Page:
Today’s story explores the dance of love.
Pas de Deux
[Drama] [Romance] [Slice of Life] • 3,734 words
Fancy Pants and Fleur Dis Lee were made for each-other: the perpetual playcolt and the sultry supermodel. Now, they’ve been going out for over a month. Has she fallen for this stallion? Is he finally ready to settle down? Can true love blossom in the high-pressure world of Canterlot’s social elite?
FROM THE CURATORS: A “pas de deux” is a dance for two people, and Pas de Deux is not only a study of the dance of intimacy between two ponies but also their social dance as they define themselves against the expectations that confine them. What first caught our eye is that it’s “a good character study of two good characters,” as AugieDog put it, but this also breathes life into an often poorly explored relationship. “I’ve always found FleurPants shipping to be a weak explanation for why they hang around together, but this story shows their relationship is anything but weak,” Present Perfect said.
The same was true for the story’s portrayal of its protagonists. Chris was impressed that they were so relatable despite (or perhaps because of) their upper-class background: “Their concerns are familiar,” he said. “Here, we see a look at pretensions and the need to hide our true selves in the name of social demands, which is about as universal a conflict as there is — but at the same time, Fancy and Fleur’s richness keeps them far enough removed from reality to explore issues more frankly and directly than suspension of disbelief might otherwise allow.” And AugieDog was impressed by how they became more than the sum of their parts: “In the stories I’ve read about Fleur, she always seems to be struggling against her inclinations … that’s always a powerful story to tell, and when you add Fancy Pants as the outsider on the inside who triggers this desire in her, you get two characters who see their own missing pieces in each other. I’m a sucker for that sort of thing.”
That was enhanced by the excellent framing of the story, which multiple curators praised. “Setting the scene with Fancy and Fleur before zooming out to resolve it was a good strategy,” Present Perfect said, and Horizon agreed: “Marriage counselors say there are three people in a marriage — the first partner, the second partner, and the two of them together. This explicitly is structured to show how the relationship benefits all three of those, and it’s much stronger for the decision.”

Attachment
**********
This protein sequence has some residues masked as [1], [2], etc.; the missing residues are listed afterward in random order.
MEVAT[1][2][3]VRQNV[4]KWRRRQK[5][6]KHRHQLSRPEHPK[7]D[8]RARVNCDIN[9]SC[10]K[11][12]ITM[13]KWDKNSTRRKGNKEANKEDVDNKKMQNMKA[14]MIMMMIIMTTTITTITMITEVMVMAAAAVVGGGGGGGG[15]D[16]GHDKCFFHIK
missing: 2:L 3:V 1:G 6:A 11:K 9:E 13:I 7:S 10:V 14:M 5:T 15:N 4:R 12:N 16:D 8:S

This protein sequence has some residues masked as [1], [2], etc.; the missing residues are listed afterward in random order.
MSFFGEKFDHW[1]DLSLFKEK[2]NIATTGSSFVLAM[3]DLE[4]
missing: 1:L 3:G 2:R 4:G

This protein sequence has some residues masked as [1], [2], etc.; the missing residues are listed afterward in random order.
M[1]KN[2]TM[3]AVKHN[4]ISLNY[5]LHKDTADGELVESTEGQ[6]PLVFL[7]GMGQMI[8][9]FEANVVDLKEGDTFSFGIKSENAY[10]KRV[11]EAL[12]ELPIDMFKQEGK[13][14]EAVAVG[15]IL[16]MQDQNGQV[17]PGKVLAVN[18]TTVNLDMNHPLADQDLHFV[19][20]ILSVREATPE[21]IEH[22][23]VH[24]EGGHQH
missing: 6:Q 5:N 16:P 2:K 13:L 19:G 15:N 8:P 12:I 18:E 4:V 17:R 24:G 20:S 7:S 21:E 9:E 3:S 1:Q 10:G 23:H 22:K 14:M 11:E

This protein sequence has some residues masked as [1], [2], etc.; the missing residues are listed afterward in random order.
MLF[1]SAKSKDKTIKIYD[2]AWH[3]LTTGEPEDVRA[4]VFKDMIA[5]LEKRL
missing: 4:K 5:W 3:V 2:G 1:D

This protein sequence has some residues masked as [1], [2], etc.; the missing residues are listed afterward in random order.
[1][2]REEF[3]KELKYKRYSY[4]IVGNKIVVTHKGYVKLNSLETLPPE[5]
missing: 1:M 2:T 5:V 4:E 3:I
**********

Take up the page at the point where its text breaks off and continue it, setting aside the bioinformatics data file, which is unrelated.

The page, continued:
Read on for our author interview, in which Dafaddah discusses Kirin mothers, vulnerable moments, and the pushing of ships.
Give us the standard biography.
I am pretty much the bearded stallion you see in my avatar image: male, Caucasian, Canadian of mostly French origins, age 54 (yes, years!), married for over 30 years to a lovely Kirin mare who is the mother of our two now adult offspring. I am an avid fan of science fiction, history and cosmology, and I have many published articles of non-fiction — but that’s work, not passion! More about passion later, but I differ in one major respect from my avatar — I generally wear pants. Oh, and both dogs in the avatar image are real and still alive, though the budgies have since passed on to noisy little monster heaven.
How did you come up with your handle/penname?
It’s a derivative of “teh faddah”, the name my daughter has used to text me since her early teens. I combined it with a bit from an old Abbot and Costello routine and came out with Dafaddah, and then promptly patted myself on the back for creating such a unique handle! I later found out the name has also been used by someone else on social media. So much for my galloping originality! Sigh.
Who’s your favorite pony?